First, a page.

I’m normally pretty fluid about time. I’m aware of it passing, and I’m even capable of getting to appointments on time, but I don’t normally think too much about the concept itself. Time just is. The only exception to this is when I’m playing MMO’s [multiplayer online games in digital worlds].
As a gamer, I’ve played in worlds where a full day can pass in the space of a couple of hours. And no, I don’t mean that I become so immersed in the game that I spend a whole day playing without being aware of it! What I’m talking about is the deliberate manipulation of in-game time so the game world goes from ‘day time’ to ‘night time’ and back again many times during the course of a real day.
Some MMO’s, [FFXI springs to mind] make the cycle very quick, and a full game day can pass in the space of two hours. Other games allow time to be more relaxed, cycling through a game day in say 6 hours instead of 2. But whatever the game designers do, you, the gamer, are always subliminally aware of the passage of ‘real’ time because the cues are all around you – you get hungry, or thirsty, or have to go to the loo, etc.
But what if you lived in a digital world where all external cues were controlled? Would you experience time differently then? Or would a part of you always know how much real time was passing by ‘outside’?
When I started writing Innerscape, I knew I wanted time in the digital world to be faster than real time so Residents would feel as if they were living far longer than they actually were. The idea was that by being isolated from the real world, Residents would quickly become ‘brainwashed’ into believing the artificial cues given to them – i.e. the clocks, the day/night cycle, schedules, time-tables blah blah.
In theory, the idea was, and is sound. But there are problems with it. Physical people have internal body clocks, and they get sleepy and hungry according to a complicated system of biofeedback cues. For Innerscape Residents to truly believe in Innerscape time, those internal cues would have to be manipulated very carefully. You wouldn’t, for example, set the system so every Resident became sleepy at exactly 10pm. That would be a dead giveaway.
I did some pen biting until I realised that each Resident was already in their own, tailor-made chemical bubble, so a sophisticated AI should be able to monitor activity levels and tweak them in subtle ways.
In today’s terms, such sophisticated manipulation would be unthinkable, but I’m banking on the progress of technology over the next 90 years.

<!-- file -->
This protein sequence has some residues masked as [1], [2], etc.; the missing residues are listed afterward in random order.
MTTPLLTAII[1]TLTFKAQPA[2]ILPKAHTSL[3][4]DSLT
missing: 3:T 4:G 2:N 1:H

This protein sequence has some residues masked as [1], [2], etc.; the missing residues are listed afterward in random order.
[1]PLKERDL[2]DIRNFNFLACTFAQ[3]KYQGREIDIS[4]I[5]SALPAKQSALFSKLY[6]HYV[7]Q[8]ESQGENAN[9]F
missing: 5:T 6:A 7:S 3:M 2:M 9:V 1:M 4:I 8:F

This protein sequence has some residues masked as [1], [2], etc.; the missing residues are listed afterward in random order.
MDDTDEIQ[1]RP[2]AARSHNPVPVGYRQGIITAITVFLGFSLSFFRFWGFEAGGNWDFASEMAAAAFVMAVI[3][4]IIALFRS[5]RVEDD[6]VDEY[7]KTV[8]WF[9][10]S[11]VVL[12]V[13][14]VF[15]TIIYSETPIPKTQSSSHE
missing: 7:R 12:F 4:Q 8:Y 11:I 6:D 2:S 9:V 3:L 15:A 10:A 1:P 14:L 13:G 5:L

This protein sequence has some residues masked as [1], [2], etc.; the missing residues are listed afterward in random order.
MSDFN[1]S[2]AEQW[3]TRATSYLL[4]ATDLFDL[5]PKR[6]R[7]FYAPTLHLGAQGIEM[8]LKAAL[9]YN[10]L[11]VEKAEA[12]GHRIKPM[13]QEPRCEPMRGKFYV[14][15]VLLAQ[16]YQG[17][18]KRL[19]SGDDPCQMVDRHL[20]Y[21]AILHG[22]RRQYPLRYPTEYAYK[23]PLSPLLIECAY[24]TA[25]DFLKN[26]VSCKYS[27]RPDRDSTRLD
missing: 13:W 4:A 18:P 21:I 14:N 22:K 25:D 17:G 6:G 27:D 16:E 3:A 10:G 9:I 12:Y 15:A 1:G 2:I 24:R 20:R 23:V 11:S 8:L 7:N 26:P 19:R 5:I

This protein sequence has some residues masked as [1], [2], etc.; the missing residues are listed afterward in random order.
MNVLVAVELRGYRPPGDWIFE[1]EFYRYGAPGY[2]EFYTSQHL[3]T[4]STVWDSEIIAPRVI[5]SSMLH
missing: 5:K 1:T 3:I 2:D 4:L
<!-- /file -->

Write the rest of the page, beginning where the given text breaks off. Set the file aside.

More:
Unfortunately, another one of my time related problems was not so easy to solve. It involves the ‘staff’ who come to Innerscape with Miira [the main character] in order to help her settle in. These staff members are effectively living in both worlds because only their avatars exist inside Innerscape. How then would these staffers sleep, or eat, when their body clocks were still set to real world time, not Innerscape time?
And that, dear friends, is what brings me to this post, and its odd title. You see, I’ve
wasted spent most of the day trying to come up with the best Innerscape to real world time ratio.
That Excel spreadsheet is my mathematically challenged attempt to work out what would happen with different time manipulations. I think I’ve worked out how much time Residents would ‘gain’ by having anything from 58 to 30 seconds in every minute. Over the course of 15 years [which is how long Innerscape has been live], Residents might gain only half a year in subjective time, or they could gain up to 7.5 years of subjective time.
Obviously, the closer Innerscape time is to real time, the less jarring it would be for outsiders. Unfortunately, it would also be rather futile for the Residents. However if Residents experienced only 30 [real] seconds in every minute, the staffers would only get to sleep once every two, Innerscape days, and they would sleep for far longer than the Residents.
I suspect I’m not seeing something obvious here so I’d appreciate some outside perspectives. Oh, and I’d be really grateful if some mathematical Whiz checked the numbers/logic.
And now, before I go for a well-earned cup of coffee, I have an announcement to make – this is my 365th post! One whole year of posts [not counting Leap Year]. It’s taken me over a year and a half to get here, but I let’s not split hairs. 😉